Two, shadow systems provide us with information right away. Some of this is because they’re easy to use, particularly if we’ve customized them to our personal preferences. Some of this is because they’re on our desktop or even removable storage (!), and we don’t have to connect to a remote system or go through another person to get the information we’re after.
Three, the work is often repeatable. That is, we do the same thing every time, and generally with fewer steps than we’d have to go through using institutionally sanctioned tools. In the case of shadow analytics, I may have developed a data frame (if I’m using a statistics package) or set of custom variables (in Tableau, for example) that I would have to recreate from scratch every time I load new data.
We can see the appeal of shadow systems to casual users and savvy analysts alike. Traditional practice has been to try to stamp these systems out, either via desktop control or simply loudly declared policy, and that practice is often not successful.
As we mentioned in previous posts, the goal of data governance ought to be to help people do their work more effectively, which is the same goal people have when they resort to shadow systems! Once we see how users employ shadow systems, then we can think about how we might enable them to accomplish their work without these insecure, inferior workarounds.
- If the issue is a lack of access to necessary data, or a lack of knowledge about what data exists and/or how to get to it, these are exactly the types of situations that functioning data governance would address. Do you have a clear path for a person to request data, or access to data using your existing tools? Do you have an environment where data is vetted and made available widely, or do you have an environment characterized by silos and fiefdoms? This latter model, while it served some purposes in the past, is not representative of modern data stewardship.
- Some shadow systems exist because the systems in the light don’t meet our needs. For example, a shadow system captures information that is otherwise not being captured. Perhaps there are other tools available to do this work, in which case it’s probably a good goal to transition to one of those tools, especially if you already have access to it as an organization. However, if this is not an option, then these shadow systems need to become part of your data system inventory, where they can be subject to regular review and proper oversight. If nothing else, data entry standards, rules for access and sharing, and protocols for backing up data can be applied to these systems the same way they’re applied to other campus systems.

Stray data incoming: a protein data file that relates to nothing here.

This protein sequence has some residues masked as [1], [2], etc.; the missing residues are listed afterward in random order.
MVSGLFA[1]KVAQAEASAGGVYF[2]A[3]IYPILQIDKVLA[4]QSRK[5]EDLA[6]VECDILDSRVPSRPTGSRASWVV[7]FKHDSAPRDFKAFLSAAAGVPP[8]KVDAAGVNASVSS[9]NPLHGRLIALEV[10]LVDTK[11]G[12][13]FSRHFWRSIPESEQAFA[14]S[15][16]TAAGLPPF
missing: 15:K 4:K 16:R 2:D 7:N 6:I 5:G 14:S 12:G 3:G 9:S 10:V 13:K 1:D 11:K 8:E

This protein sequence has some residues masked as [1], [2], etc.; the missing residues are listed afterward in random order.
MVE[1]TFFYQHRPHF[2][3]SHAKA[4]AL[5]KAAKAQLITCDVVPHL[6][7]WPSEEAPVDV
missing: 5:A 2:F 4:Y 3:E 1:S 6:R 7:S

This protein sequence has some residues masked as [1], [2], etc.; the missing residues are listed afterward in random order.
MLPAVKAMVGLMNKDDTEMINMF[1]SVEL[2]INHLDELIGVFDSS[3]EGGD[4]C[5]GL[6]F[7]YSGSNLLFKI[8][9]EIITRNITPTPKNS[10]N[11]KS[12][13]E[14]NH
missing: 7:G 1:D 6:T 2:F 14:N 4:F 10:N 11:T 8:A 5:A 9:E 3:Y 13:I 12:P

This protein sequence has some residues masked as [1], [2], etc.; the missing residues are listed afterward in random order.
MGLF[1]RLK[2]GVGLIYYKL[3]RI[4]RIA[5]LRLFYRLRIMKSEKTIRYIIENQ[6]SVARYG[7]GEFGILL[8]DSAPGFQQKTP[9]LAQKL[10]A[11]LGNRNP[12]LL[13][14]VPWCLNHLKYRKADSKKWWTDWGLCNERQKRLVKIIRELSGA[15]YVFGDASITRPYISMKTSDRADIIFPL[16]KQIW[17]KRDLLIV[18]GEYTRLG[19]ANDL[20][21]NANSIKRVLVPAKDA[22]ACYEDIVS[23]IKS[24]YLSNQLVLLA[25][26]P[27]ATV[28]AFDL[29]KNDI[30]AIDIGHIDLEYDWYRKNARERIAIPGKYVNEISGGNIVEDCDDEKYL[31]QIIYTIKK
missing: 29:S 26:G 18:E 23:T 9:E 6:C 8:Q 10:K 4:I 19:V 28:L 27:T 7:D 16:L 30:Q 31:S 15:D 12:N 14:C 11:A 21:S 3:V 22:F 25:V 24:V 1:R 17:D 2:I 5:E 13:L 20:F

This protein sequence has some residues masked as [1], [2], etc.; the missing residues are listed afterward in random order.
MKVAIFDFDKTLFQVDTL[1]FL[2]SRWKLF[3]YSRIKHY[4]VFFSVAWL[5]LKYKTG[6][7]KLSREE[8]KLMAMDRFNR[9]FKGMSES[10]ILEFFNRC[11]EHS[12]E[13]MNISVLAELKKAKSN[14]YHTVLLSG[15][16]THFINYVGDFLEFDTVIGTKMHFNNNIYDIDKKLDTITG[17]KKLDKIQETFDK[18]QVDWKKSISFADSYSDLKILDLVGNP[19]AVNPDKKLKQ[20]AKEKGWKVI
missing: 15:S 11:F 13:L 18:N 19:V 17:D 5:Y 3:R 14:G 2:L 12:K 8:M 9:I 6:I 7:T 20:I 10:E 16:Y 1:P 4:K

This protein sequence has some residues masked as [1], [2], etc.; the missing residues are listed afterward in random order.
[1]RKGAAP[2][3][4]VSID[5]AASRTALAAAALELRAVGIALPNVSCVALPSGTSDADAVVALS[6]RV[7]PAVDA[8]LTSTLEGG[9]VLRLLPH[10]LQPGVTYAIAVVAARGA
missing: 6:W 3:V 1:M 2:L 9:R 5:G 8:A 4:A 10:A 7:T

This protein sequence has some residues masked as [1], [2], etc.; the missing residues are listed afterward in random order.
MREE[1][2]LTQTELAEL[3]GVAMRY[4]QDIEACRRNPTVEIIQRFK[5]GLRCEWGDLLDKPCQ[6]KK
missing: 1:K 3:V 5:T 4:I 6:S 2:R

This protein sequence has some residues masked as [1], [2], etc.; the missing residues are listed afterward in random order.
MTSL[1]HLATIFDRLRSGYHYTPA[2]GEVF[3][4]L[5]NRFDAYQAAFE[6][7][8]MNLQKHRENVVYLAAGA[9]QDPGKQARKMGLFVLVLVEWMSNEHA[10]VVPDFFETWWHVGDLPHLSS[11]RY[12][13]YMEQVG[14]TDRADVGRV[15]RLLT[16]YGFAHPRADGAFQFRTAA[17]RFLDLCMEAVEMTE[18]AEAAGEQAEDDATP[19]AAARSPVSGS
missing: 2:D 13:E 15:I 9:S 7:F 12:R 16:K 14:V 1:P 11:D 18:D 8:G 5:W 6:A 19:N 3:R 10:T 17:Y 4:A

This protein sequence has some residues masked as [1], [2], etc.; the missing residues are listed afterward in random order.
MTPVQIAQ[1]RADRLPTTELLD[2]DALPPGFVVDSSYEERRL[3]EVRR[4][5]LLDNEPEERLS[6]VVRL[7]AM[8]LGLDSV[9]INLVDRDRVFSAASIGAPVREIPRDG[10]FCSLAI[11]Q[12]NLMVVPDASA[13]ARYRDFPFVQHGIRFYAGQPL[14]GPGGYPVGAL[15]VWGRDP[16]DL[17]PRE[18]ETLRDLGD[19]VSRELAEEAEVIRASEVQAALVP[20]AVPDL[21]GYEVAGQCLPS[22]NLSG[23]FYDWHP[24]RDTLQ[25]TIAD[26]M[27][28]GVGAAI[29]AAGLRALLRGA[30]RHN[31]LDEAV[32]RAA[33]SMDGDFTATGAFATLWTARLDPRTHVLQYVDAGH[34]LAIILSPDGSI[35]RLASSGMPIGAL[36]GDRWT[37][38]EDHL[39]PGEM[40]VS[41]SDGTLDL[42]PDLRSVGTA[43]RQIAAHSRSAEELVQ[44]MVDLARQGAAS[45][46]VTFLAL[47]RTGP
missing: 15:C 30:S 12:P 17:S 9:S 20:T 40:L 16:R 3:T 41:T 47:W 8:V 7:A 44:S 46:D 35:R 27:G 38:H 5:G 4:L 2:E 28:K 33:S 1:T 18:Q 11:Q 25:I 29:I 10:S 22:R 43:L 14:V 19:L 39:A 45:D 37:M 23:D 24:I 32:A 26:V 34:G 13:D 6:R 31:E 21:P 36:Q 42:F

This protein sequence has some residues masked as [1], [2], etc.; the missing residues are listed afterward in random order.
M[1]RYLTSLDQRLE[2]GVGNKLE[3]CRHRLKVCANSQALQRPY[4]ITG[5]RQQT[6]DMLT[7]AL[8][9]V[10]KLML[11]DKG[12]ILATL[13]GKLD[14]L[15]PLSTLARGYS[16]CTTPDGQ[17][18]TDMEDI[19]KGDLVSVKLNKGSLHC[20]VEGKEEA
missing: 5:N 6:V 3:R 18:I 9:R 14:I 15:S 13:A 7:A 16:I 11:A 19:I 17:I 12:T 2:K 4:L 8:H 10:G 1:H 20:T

- Advances in self-service reporting within an enterprise reporting tool like Cognos or Business Objects have probably already helped limit the proliferation of aging spreadsheets, but it’s not enough to simply make these tools available. Users need local training and support to use them easily. Merely making them available with cursory training is not going to get the job done. You have many options: provide simple canned reports for casual users; update files with the frequency that users need; develop a cadre of business analysts, report writers, and other data curators whose job includes providing timely and caring assistance for consumers and other less savvy users; and so on. To sum up: users need to know what data is being collected and where it is stored. If they don’t have access to it, they need to know who is responsible for this data, and how to request access to it. Access must be provided in a variety of ways and formats, recognizing the multiple ways data can be put to use. Acceptable use, presentation, and sharing of data must be decided on if not democratically then at least transparently, and these guidelines need to be communicated widely and clearly.
What we’re describing here is data governance: good, flexible, open processes, managed by and responsive to people, making data available for decision support and organizational management. Shadow systems exist by and large because people can’t get the data they need when they need it, in a form they can use. Better technology, whether it’s the current stack or the tools you’re evaluating, will only do as much to eradicate shadow systems as these other data governance pillars allow. Remember: shadow systems are a symptom, and efforts to wipe them out will not succeed if you don’t resolve the underlying problems that motivated users to create them.
IData has a solution, the Data Cookbook, that can aid the employees and the institution in its data governance and data quality initiatives. IData also has experts that can assist with data governance, reporting, integration and other technology services on an as needed basis. Feel free to contact us and let us know how we can assist.
Let us know about your thoughts on shadow systems.
(image credit StockSnap_M86IE4N066_ShadowSystems_BP #1027)